AGAMEMNON by Aiskhylos INTRODUCTION It''s like watching a forest fire. Big, violent, changing every minute and the sound not like anything else. Every character in Agamemnon sets fire to language in a different way. Klytaimestra is a master of technologies, starting with the thousand-mile relay of beacons that brings news of the fall of Troy all the way from Asia to her in the first scene. She reenacts the relay in language that is so brilliant and so aggressive, she is like a conqueror naming parts of the world she now owns. She goes on to own everyone in the play--the chorus by argument and threat, Agamemnon by flattery and puns, Aigisthos by sexy cozening--with one exception. Kassandra she cannot conquer. Kassandra''s defense, which is perfect, is silence. When Klytaimestra demands to know whether this foreign girl speaks Greek, Kassandra does not answer--for 270 lines (in the original text). Klytaimestra exits. There is no reason why Kassandra should speak Greek. She is a Trojan princess who has never been away from home before. In fact, she will turn out to command all registers of this alien tongue--analytical, metaphoric, historical, prophetic, punning, riddling, plain as glass. But Apollo has cursed Kassandra. Her mind is foreign in a much deeper way. Although she sees everythingpast, present and future, and sees it truly, no one ever believes what she says. Kassandra is a self-consuming truth. Aiskhylos sets her in the middle of his play as a difference you cannot grasp, a glass that does not give back the image placed before it. As a translator, I have spent years trying to grasp Kassandra in words. Long before I had any interest in the rest of Agamemnon, I found myself working and reworking the single scene in which she appears with her language that breaks open. I got some fine sentences out of it and thought to publish them, but this seemed vain. I dreamed of her weirdly mixed with the winters of my childhood and imagined a play where someone like Björk would sing wild translingual songs while sailing down a snowy river of ancient Asia Minor. But other people have tried such things and anyway the play already exists. It is Agamemnon. Eventually I accepted that what is ungraspable about Kassandra has to stay that way. Aiskhylos has distilled into her in extreme form his own method of work, his own way of using his mind, his way of using the theater as a mind. The effect is well (if inadvertently) described by the painter Francis Bacon, who (talking about his own method of painting) says: It seems to come straight out of what we choose to call the unconscious with the foam of the unconscious locked around it ... Francis Bacon makes his paintings, as Kassandra makes her prophecies, by removing a boundary in himself. He wants to access something more raw and real than the images articulated by his conscious mind. Interestingly, he finds reading Aiskhylos especially conducive to this end: Reading translations of Aeschylus ... opens up the valves of sensation for me. Perhaps this is because Aiskhylos knows how to get these valves open too. Not just in the Kassandra scene but everywhere in Agamemnon there is a leakage of the metaphorical into the literal and the literal into the metaphorical. Images echo, overlap and interlock. Words are coined by pressing old words together into new compounds--"dayvisible" (54), "dreamvisible" (308), "manminded" (9), "thricegorged" (1116), "godaccomplished" (1127). Metaphors come, go and reappear as fact; for example, the figurative "dragnet of allenveloping doom" that the Greeks threw over Troy (267) materializes as the very real "dragnet--evil wealth of cloth" in which Klytaimestra snares Agamemnon to kill him (1138-39). Real objects are so packed with meanings both literal and metaphoric that they explode into symbol, like the red carpet or cloth over which Agamemnon walks as he enters his house (608-49).1 Francis Bacon says that his own images "work first upon sensation then slowly leak back into the fact,"2 and he speaks of a need to "return fact onto the nervous system in a more violent way."3 He means a violence deeper than subject matter: When talking about the violence of paint, it''s nothing to do with the violence of war. It''s to do with an attempt to remake the violence of reality itself ... the violence of suggestions within the image which can only be conveyed through paint ... We nearly always live throughscreens--a screened existence. And I sometimes think, when people say my work looks violent, that I have been able to clear away one or two of the veils or screens.4 This violence is intrinsic to Aiskhylos'' style. He uses language the way Bacon uses paint, especially in the Kassandra scene where he stages the working of her prophetic mind--the veils, the screens, the violence, the clearing away. She is a microcosm of his method. Francis Bacon thinks of himself as a realist painter, although he admits this requires him "to reinvent realism."5 Aiskhylos is a realist too. They both have an instinct "to trap the living fact alive" in all its messy, sensational, symbolic overabundance. Let''s return to the red carpet that Aiskhylos unrolls as if in slow motion in the famous carpet scene (608-49) that carries Agamemnon into his house and his death. This amazing red object can be interpreted as blood, wealth, guilt, vengeance, impiety, female wile, male hybris, sexual seepage, bad taste, inexhaustible anger and an action invented by Klytaimestra to break Agamemnon''s will. As a woven thing, it reminds us that women are the ones who weave and that weaving is an analogy for deceptiveness. Klytaimestra will use cloth again when she snares Agamemnon to kill him. As a red or purple-red object, the cloth is bloodlike but also vastly expensive and ruined by trampling. Agamemnon fears that this action will look insolent or impious or both--he feels all eyes upon him. As a cause of dispute between husband and wife, the red cloth unfolds her power to master him in argument and outwit him in battle. For this is a battle, and when he enters the house, he has lost it. Notice he enters in silence while she comes behind. Then she pauses and turns at the doorway to deliver oneof the most stunning speeches of the play ("There is the sea and who shall drain it dry?" 650ff.). It is a truism of ancient stagecraft that the one who controls the doorway controls the tragedy, according to Oliver Taplin.6 In Agamemnon this is unmistakably Klytaimestra. The carpet scene is like a big red arrow Aiskhylos has painted on the play to underscore the fact. Violence in Agamemnon emanates spectacularly from one particular word: justice. Notice how often this word recurs and how many different angles it has. Almost everyone in the play claims to know what justice is and to have it on their side--Zeus, Klytaimestra, Agamemnon, Aigisthos and (according to Kassandra) Apollo. The many meanings of the word justice have shaped the history of the house of Atreus into a gigantic double bind. No one can stop the vicious cycle of vengeance that carries on from crime to crime in its name. The bloodyfaced Furies are its embodiment. I don''t think Aiskhylos wants to clarify the concept of justice in any final way, although lots of readers have seen this as the intention of his Oresteia overall. So far as Agamemnon goes, no definition is offered. The play shows that the word makes different sense to different people and how blinding or destructive it can be to believe your "justice" is the true one. This is not a problem with which we are unfamiliar nowadays. As Kassandra says, "I know that smell" (886, 983). DRAMATIS PERSONAE (in order of appearance) WATCHMAN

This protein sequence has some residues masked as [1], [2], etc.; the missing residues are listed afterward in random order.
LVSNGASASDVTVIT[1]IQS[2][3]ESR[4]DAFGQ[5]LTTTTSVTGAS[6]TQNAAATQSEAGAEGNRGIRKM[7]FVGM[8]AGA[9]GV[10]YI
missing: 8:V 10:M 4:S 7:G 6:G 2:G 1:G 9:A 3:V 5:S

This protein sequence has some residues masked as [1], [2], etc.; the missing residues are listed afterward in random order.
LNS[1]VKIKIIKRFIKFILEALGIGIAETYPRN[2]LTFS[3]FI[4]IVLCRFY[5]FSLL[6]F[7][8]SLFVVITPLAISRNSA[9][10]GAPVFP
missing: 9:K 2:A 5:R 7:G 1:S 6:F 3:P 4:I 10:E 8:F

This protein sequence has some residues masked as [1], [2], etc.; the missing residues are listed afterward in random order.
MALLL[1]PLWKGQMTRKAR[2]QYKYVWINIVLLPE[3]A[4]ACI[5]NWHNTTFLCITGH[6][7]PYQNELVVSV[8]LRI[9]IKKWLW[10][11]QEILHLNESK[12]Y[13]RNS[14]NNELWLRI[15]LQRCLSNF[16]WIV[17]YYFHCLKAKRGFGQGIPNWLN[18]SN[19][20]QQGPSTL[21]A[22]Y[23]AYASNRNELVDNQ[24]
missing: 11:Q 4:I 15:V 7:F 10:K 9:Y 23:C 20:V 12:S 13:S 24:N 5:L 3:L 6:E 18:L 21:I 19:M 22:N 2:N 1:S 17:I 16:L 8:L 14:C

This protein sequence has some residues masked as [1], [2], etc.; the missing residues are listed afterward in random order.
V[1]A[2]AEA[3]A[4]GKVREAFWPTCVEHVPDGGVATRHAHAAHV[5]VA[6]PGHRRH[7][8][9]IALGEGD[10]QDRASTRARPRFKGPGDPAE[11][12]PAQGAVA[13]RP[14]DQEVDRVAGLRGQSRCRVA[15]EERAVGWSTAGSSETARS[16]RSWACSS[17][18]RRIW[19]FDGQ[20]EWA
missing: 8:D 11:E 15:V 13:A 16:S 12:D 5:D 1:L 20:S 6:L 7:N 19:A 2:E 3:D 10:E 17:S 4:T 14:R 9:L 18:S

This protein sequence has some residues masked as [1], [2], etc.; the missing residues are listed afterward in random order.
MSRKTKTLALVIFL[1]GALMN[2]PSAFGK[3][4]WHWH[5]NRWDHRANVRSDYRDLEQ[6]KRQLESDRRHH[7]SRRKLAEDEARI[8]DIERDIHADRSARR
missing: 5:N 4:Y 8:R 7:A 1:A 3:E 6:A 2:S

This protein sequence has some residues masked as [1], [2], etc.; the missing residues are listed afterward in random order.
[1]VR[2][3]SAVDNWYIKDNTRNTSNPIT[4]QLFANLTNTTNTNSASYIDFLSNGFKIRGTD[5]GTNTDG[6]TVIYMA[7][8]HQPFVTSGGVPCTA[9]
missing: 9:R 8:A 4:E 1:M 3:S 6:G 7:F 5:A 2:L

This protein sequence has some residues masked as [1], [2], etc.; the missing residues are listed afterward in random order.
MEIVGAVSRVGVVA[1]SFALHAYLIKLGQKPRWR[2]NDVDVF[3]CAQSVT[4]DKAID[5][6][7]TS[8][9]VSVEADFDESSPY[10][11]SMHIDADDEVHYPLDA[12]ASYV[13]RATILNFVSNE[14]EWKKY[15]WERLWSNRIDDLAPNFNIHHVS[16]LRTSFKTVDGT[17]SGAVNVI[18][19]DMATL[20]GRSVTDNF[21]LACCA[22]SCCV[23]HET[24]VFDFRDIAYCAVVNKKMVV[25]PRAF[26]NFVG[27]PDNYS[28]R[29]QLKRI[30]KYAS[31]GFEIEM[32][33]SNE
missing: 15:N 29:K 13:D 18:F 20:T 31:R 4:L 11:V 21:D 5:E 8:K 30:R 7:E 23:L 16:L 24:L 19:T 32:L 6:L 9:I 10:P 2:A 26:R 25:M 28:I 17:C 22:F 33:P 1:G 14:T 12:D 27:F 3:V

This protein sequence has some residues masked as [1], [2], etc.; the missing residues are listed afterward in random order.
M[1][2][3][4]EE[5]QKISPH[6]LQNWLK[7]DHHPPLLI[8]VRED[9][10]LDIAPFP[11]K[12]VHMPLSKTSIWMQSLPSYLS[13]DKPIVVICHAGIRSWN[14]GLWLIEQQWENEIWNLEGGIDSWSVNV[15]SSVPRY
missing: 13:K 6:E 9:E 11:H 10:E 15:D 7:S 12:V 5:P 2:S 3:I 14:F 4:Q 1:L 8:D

CHORUS of old men of Argos
KLYTAIMESTRA wife of Agamemnon
AGAMEMNON king of Argos
KASSANDRA Trojan princess, prophet, prisoner of war
AIGISTHOS paramour of Klytaimestra
SETTING: The play is set at the palace of Agamemnon, also known as the house of Atreus, in Argos. Agamemnon has been away for more than ten years at the Trojan War. It is the middle of the night. A watchman is lying on the palace roof.
WATCHMAN : Gods! Free me from this grind! It''s one long year I''m lying here watching waiting watching waiting--propped on the roof of Atreus, chin on my paws like a dog. I''ve peered at the congregation of the nightly stars--bright powerful creatures blazing in air, the ones that bring summer, the ones that bring winter, the ones that die out, the ones that rise up--and I watch I watch I watch for this sign of a torch, a beacon light sending from Troy the news that she is captured. Those are the orders I got from a certain manminded woman. But whenever I take to my restless dreamless dewdrenched bed I cannot close my eyes--fear stands over me instead of sleep. And whenever I think to sing or hum a tune to stay awake then my tears fall. This house is in trouble. The good days are gone. How I pray for change! A happy change. A light in darkness.
[Light appears.]
Hold on! There you are! Fire in the nigh